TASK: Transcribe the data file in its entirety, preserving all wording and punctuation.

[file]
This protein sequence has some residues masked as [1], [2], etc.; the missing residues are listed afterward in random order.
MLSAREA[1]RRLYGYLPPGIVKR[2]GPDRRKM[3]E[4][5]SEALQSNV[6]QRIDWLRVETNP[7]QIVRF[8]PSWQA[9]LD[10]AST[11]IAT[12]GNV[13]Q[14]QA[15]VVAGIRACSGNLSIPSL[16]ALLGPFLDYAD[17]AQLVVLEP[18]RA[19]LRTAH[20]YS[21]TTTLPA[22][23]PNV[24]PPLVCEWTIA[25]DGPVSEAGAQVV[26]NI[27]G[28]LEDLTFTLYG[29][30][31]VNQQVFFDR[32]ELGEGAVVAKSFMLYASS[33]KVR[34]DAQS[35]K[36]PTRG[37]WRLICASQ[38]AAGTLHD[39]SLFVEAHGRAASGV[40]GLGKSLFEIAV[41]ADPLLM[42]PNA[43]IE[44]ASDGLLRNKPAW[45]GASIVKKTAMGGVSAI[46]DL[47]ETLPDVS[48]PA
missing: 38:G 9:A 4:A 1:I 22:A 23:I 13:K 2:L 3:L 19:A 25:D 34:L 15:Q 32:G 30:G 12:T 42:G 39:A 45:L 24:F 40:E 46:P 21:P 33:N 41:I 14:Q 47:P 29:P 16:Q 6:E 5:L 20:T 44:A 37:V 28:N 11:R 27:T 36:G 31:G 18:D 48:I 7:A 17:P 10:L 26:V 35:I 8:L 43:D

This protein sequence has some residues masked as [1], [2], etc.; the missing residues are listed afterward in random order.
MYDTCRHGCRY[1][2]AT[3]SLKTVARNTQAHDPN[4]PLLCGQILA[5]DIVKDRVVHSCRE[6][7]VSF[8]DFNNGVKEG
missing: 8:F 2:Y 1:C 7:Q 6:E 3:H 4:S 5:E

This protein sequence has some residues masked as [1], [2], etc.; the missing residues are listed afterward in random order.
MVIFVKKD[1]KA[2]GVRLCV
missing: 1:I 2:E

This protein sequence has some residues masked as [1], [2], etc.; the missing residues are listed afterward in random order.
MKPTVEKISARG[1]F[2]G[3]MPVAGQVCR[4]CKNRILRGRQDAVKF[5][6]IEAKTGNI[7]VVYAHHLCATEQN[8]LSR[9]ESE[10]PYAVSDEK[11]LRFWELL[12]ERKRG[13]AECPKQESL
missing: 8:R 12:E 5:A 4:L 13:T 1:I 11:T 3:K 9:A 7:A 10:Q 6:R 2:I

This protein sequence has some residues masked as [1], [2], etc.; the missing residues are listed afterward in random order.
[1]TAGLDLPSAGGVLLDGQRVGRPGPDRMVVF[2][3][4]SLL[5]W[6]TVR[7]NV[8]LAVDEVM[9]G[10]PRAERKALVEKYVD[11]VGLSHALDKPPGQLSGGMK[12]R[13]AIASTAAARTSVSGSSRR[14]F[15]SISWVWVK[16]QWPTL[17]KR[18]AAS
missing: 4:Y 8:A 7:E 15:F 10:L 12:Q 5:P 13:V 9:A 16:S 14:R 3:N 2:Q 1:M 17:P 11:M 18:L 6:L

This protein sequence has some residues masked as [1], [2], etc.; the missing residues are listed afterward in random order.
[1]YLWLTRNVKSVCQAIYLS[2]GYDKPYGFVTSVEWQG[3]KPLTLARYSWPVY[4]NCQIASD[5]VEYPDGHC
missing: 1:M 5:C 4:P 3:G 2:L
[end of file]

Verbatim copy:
This protein sequence has some residues masked as [1], [2], etc.; the missing residues are listed afterward in random order.
MLSAREA[1]RRLYGYLPPGIVKR[2]GPDRRKM[3]E[4][5]SEALQSNV[6]QRIDWLRVETNP[7]QIVRF[8]PSWQA[9]LD[10]AST[11]IAT[12]GNV[13]Q[14]QA[15]VVAGIRACSGNLSIPSL[16]ALLGPFLDYAD[17]AQLVVLEP[18]RA[19]LRTAH[20]YS[21]TTTLPA[22][23]PNV[24]PPLVCEWTIA[25]DGPVSEAGAQVV[26]NI[27]G[28]LEDLTFTLYG[29][30][31]VNQQVFFDR[32]ELGEGAVVAKSFMLYASS[33]KVR[34]DAQS[35]K[36]PTRG[37]WRLICASQ[38]AAGTLHD[39]SLFVEAHGRAASGV[40]GLGKSLFEIAV[41]ADPLLM[42]PNA[43]IE[44]ASDGLLRNKPAW[45]GASIVKKTAMGGVSAI[46]DL[47]ETLPDVS[48]PA
missing: 38:G 9:A 4:A 1:I 22:A 23:I 13:K 2:L 3:L 19:A 25:D 34:L 15:Q 32:G 30:G 12:T 42:G 39:A 45:L 24:F 40:E 46:P 21:P 33:N 41:I 14:Q 47:P 29:P 16:Q 6:E 5:L 20:T 44:A 37:V 28:N 11:R 27:T 36:G 31:G 18:D 48:I 7:A 17:P 10:L 26:V 35:I 8:L 43:D

This protein sequence has some residues masked as [1], [2], etc.; the missing residues are listed afterward in random order.
MYDTCRHGCRY[1][2]AT[3]SLKTVARNTQAHDPN[4]PLLCGQILA[5]DIVKDRVVHSCRE[6][7]VSF[8]DFNNGVKEG
missing: 8:F 2:Y 1:C 7:Q 6:E 3:H 4:S 5:E

This protein sequence has some residues masked as [1], [2], etc.; the missing residues are listed afterward in random order.
MVIFVKKD[1]KA[2]GVRLCV
missing: 1:I 2:E

This protein sequence has some residues masked as [1], [2], etc.; the missing residues are listed afterward in random order.
MKPTVEKISARG[1]F[2]G[3]MPVAGQVCR[4]CKNRILRGRQDAVKF[5][6]IEAKTGNI[7]VVYAHHLCATEQN[8]LSR[9]ESE[10]PYAVSDEK[11]LRFWELL[12]ERKRG[13]AECPKQESL
missing: 8:R 12:E 5:A 4:L 13:T 1:I 11:T 3:K 9:A 7:A 10:Q 6:R 2:I

This protein sequence has some residues masked as [1], [2], etc.; the missing residues are listed afterward in random order.
[1]TAGLDLPSAGGVLLDGQRVGRPGPDRMVVF[2][3][4]SLL[5]W[6]TVR[7]NV[8]LAVDEVM[9]G[10]PRAERKALVEKYVD[11]VGLSHALDKPPGQLSGGMK[12]R[13]AIASTAAARTSVSGSSRR[14]F[15]SISWVWVK[16]QWPTL[17]KR[18]AAS
missing: 4:Y 8:A 7:E 15:F 10:L 12:Q 5:P 13:V 9:A 16:S 14:R 3:N 2:Q 1:M 17:P 11:M 18:L 6:L

This protein sequence has some residues masked as [1], [2], etc.; the missing residues are listed afterward in random order.
[1]YLWLTRNVKSVCQAIYLS[2]GYDKPYGFVTSVEWQG[3]KPLTLARYSWPVY[4]NCQIASD[5]VEYPDGHC
missing: 1:M 5:C 4:P 3:G 2:L